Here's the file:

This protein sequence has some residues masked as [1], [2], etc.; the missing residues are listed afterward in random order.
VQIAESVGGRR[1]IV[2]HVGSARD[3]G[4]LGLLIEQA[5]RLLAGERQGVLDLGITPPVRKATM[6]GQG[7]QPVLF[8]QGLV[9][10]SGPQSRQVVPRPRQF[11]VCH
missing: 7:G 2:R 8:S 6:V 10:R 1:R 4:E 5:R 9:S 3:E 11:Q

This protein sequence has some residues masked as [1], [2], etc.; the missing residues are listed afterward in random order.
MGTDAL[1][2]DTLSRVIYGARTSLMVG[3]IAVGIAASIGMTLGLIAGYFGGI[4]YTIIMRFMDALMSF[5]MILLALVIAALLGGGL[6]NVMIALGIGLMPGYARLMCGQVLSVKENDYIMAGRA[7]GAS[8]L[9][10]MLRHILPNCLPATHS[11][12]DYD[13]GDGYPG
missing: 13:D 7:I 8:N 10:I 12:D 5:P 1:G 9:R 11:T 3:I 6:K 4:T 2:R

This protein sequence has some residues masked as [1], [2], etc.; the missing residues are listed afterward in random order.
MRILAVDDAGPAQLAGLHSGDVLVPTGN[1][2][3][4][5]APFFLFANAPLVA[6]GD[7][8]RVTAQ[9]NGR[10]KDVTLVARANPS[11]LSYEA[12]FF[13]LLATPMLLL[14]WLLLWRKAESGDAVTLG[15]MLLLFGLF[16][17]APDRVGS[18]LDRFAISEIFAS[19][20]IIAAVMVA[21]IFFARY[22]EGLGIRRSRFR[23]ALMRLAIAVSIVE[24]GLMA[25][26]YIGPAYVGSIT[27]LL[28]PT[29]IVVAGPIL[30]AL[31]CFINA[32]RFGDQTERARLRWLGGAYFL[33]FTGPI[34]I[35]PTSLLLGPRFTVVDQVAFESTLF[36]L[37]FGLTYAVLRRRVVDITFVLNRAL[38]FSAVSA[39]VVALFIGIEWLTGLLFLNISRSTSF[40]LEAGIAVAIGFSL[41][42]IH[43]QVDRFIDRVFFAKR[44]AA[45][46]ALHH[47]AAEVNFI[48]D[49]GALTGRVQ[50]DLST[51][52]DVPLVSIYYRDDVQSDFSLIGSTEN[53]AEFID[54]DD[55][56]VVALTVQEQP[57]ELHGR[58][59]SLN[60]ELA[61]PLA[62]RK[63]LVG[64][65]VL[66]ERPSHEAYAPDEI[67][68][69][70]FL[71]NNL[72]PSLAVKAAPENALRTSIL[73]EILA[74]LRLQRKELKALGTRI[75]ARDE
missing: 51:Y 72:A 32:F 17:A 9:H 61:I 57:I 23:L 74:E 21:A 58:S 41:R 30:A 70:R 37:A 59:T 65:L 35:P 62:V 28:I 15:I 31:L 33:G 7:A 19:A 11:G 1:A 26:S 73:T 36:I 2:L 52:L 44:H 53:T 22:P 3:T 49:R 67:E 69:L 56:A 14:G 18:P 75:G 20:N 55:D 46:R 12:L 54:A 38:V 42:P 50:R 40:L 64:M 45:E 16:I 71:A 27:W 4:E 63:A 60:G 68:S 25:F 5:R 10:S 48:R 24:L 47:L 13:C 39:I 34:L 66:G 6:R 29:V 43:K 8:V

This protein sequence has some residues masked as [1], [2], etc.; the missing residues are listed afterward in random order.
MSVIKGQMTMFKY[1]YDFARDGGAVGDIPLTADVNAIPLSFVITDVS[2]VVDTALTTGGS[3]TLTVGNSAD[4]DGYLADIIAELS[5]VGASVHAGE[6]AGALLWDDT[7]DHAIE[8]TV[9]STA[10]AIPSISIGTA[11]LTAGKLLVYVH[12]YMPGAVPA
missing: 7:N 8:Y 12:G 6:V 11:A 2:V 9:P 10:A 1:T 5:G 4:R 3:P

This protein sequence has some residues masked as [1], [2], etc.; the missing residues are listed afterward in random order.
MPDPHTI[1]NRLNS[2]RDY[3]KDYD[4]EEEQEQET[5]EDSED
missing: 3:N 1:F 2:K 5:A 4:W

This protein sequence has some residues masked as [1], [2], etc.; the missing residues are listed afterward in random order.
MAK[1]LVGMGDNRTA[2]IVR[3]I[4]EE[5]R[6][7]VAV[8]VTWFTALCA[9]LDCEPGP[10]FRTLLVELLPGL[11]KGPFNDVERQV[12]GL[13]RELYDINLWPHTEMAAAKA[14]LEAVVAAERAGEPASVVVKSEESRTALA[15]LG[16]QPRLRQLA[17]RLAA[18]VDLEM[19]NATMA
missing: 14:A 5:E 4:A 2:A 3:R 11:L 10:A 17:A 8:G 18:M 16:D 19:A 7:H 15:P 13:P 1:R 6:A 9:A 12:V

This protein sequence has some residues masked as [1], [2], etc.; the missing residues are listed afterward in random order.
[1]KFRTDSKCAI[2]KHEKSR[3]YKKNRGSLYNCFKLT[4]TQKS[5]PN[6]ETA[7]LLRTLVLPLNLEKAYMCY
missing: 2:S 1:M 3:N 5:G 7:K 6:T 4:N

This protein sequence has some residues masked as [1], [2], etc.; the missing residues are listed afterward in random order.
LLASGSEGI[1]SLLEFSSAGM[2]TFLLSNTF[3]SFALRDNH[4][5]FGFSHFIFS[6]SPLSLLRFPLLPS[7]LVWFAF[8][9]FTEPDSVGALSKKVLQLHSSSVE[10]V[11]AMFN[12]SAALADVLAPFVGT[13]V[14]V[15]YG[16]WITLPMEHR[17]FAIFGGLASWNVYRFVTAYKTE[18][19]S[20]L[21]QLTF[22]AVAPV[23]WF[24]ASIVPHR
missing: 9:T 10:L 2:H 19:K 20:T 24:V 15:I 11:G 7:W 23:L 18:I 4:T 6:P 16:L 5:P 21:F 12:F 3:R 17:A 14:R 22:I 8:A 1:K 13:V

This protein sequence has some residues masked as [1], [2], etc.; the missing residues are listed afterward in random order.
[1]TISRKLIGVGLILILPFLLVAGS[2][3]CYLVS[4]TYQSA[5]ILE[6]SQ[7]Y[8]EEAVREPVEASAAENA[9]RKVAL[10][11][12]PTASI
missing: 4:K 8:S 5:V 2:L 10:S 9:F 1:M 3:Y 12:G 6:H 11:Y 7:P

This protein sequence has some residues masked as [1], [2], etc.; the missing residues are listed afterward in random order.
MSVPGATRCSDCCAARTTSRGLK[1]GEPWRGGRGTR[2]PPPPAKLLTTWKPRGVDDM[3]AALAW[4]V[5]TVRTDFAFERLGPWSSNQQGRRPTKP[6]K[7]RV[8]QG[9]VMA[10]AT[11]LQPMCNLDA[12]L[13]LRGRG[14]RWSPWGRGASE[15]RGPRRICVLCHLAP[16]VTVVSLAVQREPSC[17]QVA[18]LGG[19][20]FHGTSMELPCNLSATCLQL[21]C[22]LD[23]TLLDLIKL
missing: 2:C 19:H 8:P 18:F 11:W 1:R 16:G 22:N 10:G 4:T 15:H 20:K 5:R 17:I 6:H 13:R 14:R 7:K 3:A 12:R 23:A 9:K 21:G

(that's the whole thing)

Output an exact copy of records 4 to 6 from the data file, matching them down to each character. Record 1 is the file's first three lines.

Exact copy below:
This protein sequence has some residues masked as [1], [2], etc.; the missing residues are listed afterward in random order.
MSVIKGQMTMFKY[1]YDFARDGGAVGDIPLTADVNAIPLSFVITDVS[2]VVDTALTTGGS[3]TLTVGNSAD[4]DGYLADIIAELS[5]VGASVHAGE[6]AGALLWDDT[7]DHAIE[8]TV[9]STA[10]AIPSISIGTA[11]LTAGKLLVYVH[12]YMPGAVPA
missing: 7:N 8:Y 12:G 6:V 11:A 2:V 9:P 10:A 1:T 5:G 4:R 3:P

This protein sequence has some residues masked as [1], [2], etc.; the missing residues are listed afterward in random order.
MPDPHTI[1]NRLNS[2]RDY[3]KDYD[4]EEEQEQET[5]EDSED
missing: 3:N 1:F 2:K 5:A 4:W

This protein sequence has some residues masked as [1], [2], etc.; the missing residues are listed afterward in random order.
MAK[1]LVGMGDNRTA[2]IVR[3]I[4]EE[5]R[6][7]VAV[8]VTWFTALCA[9]LDCEPGP[10]FRTLLVELLPGL[11]KGPFNDVERQV[12]GL[13]RELYDINLWPHTEMAAAKA[14]LEAVVAAERAGEPASVVVKSEESRTALA[15]LG[16]QPRLRQLA[17]RLAA[18]VDLEM[19]NATMA
missing: 14:A 5:E 4:A 2:A 3:R 11:L 10:A 17:A 8:G 18:M 16:D 19:A 7:H 15:P 13:P 1:R 6:A 9:A 12:V